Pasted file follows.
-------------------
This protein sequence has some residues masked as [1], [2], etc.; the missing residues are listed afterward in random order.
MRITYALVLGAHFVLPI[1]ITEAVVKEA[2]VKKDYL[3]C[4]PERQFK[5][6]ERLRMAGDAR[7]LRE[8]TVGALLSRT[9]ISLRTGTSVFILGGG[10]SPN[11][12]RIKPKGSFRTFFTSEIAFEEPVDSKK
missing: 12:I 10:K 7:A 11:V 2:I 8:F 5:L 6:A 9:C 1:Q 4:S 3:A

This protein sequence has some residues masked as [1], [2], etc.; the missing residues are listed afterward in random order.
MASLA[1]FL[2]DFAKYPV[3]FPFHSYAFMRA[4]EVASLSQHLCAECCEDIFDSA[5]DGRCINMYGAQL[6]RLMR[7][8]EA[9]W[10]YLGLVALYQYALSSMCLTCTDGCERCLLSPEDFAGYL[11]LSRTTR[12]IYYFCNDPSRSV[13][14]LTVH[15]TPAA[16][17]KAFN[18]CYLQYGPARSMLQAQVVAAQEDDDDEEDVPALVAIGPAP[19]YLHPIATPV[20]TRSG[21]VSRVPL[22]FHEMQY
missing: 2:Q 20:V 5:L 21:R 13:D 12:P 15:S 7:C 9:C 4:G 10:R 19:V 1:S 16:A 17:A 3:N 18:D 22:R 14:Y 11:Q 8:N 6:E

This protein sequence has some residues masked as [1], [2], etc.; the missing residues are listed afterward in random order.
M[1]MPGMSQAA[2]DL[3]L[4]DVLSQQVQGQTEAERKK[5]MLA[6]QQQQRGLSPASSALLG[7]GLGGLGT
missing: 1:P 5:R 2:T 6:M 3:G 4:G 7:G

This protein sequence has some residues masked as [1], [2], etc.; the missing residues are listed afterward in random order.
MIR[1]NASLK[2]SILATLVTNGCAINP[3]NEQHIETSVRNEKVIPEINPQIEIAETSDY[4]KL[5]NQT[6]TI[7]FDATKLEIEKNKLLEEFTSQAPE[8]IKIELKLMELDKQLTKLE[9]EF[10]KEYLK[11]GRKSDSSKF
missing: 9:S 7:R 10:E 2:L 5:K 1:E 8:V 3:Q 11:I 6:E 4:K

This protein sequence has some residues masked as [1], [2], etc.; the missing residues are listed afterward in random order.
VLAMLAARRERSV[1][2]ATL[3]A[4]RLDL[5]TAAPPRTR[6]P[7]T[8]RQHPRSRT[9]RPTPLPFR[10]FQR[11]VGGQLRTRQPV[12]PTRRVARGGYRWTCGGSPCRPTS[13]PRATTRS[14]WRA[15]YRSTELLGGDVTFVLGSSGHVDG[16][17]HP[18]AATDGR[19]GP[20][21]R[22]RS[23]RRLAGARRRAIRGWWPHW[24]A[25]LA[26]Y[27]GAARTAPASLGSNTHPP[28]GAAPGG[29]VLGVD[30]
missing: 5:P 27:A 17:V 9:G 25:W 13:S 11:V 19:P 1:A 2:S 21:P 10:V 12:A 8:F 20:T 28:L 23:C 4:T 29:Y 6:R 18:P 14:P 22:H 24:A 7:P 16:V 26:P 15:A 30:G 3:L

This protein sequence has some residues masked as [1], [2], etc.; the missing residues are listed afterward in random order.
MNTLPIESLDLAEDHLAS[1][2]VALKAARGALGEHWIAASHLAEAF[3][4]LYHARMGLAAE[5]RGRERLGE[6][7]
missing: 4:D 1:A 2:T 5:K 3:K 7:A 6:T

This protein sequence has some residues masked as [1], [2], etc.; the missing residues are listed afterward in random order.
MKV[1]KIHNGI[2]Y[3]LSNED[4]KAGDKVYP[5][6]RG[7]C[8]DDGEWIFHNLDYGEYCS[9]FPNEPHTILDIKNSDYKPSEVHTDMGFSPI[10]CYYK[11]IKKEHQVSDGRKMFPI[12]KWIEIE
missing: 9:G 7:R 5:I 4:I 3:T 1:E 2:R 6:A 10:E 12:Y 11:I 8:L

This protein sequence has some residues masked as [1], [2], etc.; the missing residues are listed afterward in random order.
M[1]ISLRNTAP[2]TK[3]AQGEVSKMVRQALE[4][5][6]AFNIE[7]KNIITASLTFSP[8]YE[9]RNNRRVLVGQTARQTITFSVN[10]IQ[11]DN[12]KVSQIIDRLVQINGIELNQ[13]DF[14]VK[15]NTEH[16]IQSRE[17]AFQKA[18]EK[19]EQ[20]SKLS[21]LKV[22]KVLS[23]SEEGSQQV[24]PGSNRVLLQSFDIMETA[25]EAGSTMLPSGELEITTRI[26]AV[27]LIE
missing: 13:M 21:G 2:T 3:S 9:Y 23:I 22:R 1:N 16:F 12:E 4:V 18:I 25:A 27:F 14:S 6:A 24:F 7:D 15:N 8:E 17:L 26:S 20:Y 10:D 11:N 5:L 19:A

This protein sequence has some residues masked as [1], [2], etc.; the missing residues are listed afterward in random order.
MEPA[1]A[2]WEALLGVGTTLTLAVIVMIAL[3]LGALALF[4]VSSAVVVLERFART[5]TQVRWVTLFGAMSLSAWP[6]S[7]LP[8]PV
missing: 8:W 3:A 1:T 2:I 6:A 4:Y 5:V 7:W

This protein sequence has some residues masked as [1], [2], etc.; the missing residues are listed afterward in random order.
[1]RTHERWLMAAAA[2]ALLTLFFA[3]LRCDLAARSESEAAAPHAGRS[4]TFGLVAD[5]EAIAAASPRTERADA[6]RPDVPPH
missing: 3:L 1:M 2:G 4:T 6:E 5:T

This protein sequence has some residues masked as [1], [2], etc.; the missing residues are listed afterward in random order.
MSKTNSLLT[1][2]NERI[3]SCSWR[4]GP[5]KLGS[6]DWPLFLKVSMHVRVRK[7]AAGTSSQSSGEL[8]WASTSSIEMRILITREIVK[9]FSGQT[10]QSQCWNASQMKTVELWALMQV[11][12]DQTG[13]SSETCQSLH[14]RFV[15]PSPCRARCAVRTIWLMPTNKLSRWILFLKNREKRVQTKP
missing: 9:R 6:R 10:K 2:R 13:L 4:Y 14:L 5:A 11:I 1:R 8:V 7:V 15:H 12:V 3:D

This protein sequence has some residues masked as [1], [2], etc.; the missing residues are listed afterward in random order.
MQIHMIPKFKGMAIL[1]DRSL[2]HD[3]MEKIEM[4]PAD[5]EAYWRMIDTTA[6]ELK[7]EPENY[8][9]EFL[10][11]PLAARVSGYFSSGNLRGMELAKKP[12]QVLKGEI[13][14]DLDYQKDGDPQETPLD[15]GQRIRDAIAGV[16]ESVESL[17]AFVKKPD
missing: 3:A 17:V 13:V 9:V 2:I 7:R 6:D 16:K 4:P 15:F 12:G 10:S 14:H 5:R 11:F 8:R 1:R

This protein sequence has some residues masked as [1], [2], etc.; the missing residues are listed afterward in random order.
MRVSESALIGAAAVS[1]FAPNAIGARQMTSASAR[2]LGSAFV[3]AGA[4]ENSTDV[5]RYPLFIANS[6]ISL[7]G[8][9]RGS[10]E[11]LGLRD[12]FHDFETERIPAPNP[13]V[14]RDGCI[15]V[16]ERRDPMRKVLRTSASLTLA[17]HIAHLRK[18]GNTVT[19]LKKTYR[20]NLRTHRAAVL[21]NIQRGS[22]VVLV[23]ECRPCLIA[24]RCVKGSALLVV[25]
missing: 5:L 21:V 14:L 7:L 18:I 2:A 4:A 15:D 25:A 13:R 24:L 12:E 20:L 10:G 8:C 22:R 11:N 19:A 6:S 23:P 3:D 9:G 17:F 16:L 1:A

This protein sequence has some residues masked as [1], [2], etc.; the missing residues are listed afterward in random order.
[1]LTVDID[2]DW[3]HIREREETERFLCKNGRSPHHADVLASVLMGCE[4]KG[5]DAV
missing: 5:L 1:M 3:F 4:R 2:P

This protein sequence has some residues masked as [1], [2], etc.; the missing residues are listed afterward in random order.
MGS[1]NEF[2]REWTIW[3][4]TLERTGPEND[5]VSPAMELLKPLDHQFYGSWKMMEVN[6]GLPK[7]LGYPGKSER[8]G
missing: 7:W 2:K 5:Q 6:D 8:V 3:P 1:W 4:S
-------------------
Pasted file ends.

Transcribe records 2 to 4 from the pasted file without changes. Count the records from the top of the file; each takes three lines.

This protein sequence has some residues masked as [1], [2], etc.; the missing residues are listed afterward in random order.
MASLA[1]FL[2]DFAKYPV[3]FPFHSYAFMRA[4]EVASLSQHLCAECCEDIFDSA[5]DGRCINMYGAQL[6]RLMR[7][8]EA[9]W[10]YLGLVALYQYALSSMCLTCTDGCERCLLSPEDFAGYL[11]LSRTTR[12]IYYFCNDPSRSV[13][14]LTVH[15]TPAA[16][17]KAFN[18]CYLQYGPARSMLQAQVVAAQEDDDDEEDVPALVAIGPAP[19]YLHPIATPV[20]TRSG[21]VSRVPL[22]FHEMQY
missing: 2:Q 20:V 5:L 21:R 13:D 12:P 15:S 7:C 9:C 4:G 10:R 19:V 1:S 16:A 17:A 3:N 18:D 22:R 14:Y 11:Q 8:N 6:E

This protein sequence has some residues masked as [1], [2], etc.; the missing residues are listed afterward in random order.
M[1]MPGMSQAA[2]DL[3]L[4]DVLSQQVQGQTEAERKK[5]MLA[6]QQQQRGLSPASSALLG[7]GLGGLGT
missing: 1:P 5:R 2:T 6:M 3:G 4:G 7:G

This protein sequence has some residues masked as [1], [2], etc.; the missing residues are listed afterward in random order.
MIR[1]NASLK[2]SILATLVTNGCAINP[3]NEQHIETSVRNEKVIPEINPQIEIAETSDY[4]KL[5]NQT[6]TI[7]FDATKLEIEKNKLLEEFTSQAPE[8]IKIELKLMELDKQLTKLE[9]EF[10]KEYLK[11]GRKSDSSKF
missing: 9:S 7:R 10:E 2:L 5:K 1:E 8:V 3:Q 11:I 6:E 4:K